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PLoS Med. 2011 Feb 1;8(2):e1000407. doi: 10.1371/journal.pmed.1000407.

Intermittent preventive treatment of malaria provides substantial protection against malaria in children already protected by an insecticide-treated bednet in Mali: a randomised, double-blind, placebo-controlled trial.

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  • 1Malaria Research and Training Centre, Faculty of Medicine Pharmacy and Dentistry, University of Bamako, Bamako, Mali.



Previous studies have shown that in areas of seasonal malaria transmission, intermittent preventive treatment of malaria in children (IPTc), targeting the transmission season, reduces the incidence of clinical malaria. However, these studies were conducted in communities with low coverage with insecticide-treated nets (ITNs). Whether IPTc provides additional protection to children sleeping under an ITN has not been established.


To assess whether IPTc provides additional protection to children sleeping under an ITN, we conducted a randomised, double-blind, placebo-controlled trial of IPTc with sulphadoxine pyrimethamine (SP) plus amodiaquine (AQ) in three localities in Kati, Mali. After screening, eligible children aged 3-59 mo were given a long-lasting insecticide-treated net (LLIN) and randomised to receive three rounds of active drugs or placebos. Treatments were administered under observation at monthly intervals during the high malaria transmission season in August, September, and October 2008. Adverse events were monitored immediately after the administration of each course of IPTc and throughout the follow-up period. The primary endpoint was clinical episodes of malaria recorded through passive surveillance by study clinicians available at all times during the follow-up. Cross-sectional surveys were conducted in 150 randomly selected children weekly and in all children at the end of the malaria transmission season to assess usage of ITNs and the impact of IPTc on the prevalence of malaria, anaemia, and malnutrition. Cox regression was used to compare incidence rates between intervention and control arms. The effects of IPTc on the prevalence of malaria infection and anaemia were estimated using logistic regression. 3,065 children were screened and 3,017 (1,508 in the control and 1,509 in the intervention arm) were enrolled in the study. 1,485 children (98.5%) in the control arm and 1,481 (98.1%) in the intervention arm completed follow-up. During the intervention period, the proportion of children reported to have slept under an ITN was 99.7% in the control and 99.3% in intervention arm (p = 0.45). A total of 672 episodes of clinical malaria defined as fever or a history of fever and the presence of at least 5,000 asexual forms of Plasmodium falciparum per microlitre (incidence rate of 1.90; 95% confidence interval [CI] 1.76-2.05 episodes per person year) were observed in the control arm versus 126 (incidence rate of 0.34; 95% CI 0.29-0.41 episodes per person year) in the intervention arm, indicating a protective effect (PE) of 82% (95% CI 78%-85%) (p<0.001) on the primary endpoint. There were 15 episodes of severe malaria in children in the control arm compared to two in children in the intervention group giving a PE of 87% (95% CI 42%-99%) (p = 0.001). IPTc reduced the prevalence of malaria infection by 85% (95% CI 73%-92%) (p<0.001) during the intervention period and by 46% (95% CI 31%-68%) (p<0.001) at the end of the intervention period. The prevalence of moderate anaemia (haemoglobin [Hb] <8 g/dl) was reduced by 47% (95% CI 15%-67%) (p<0.007) at the end of intervention period. The frequencies of adverse events were similar between the two arms. There was no drug-related serious adverse event.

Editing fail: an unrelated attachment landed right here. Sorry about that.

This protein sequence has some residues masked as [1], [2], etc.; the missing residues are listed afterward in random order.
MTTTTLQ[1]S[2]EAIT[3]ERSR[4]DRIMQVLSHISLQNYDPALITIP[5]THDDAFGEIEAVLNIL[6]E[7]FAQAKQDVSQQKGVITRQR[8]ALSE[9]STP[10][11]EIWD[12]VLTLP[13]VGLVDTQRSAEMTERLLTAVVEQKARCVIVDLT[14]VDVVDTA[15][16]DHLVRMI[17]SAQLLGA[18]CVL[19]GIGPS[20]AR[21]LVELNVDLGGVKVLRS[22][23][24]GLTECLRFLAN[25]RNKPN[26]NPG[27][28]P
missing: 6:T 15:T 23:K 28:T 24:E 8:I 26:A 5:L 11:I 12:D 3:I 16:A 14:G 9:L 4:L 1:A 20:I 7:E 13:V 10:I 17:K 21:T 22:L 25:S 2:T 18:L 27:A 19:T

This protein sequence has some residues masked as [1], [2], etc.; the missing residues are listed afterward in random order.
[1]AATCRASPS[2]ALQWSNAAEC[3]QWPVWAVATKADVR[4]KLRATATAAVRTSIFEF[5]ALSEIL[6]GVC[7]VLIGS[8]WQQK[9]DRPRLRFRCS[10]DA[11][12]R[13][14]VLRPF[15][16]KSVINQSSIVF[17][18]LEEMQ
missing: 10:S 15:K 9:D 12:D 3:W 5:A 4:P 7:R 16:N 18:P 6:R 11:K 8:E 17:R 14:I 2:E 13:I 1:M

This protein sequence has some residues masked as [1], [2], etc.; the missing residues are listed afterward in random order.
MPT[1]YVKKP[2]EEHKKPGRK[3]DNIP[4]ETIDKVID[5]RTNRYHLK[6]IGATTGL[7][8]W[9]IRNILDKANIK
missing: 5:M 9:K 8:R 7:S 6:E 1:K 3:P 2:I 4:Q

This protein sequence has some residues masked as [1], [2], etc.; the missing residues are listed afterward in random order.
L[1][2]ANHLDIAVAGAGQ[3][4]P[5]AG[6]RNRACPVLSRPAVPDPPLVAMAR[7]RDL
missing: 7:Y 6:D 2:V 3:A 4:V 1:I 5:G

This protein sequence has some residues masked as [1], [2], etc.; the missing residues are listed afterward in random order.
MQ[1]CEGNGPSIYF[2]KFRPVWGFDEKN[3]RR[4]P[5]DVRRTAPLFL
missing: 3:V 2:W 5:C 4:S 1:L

IPTc given during the malaria transmission season provided substantial protection against clinical episodes of malaria, malaria infection, and anaemia in children using an LLIN. SP+AQ was safe and well tolerated. These findings indicate that IPTc could make a valuable contribution to malaria control in areas of seasonal malaria transmission alongside other interventions.

TRIAL REGISTRATION: NCT00738946. Please see later in the article for the Editors' Summary.

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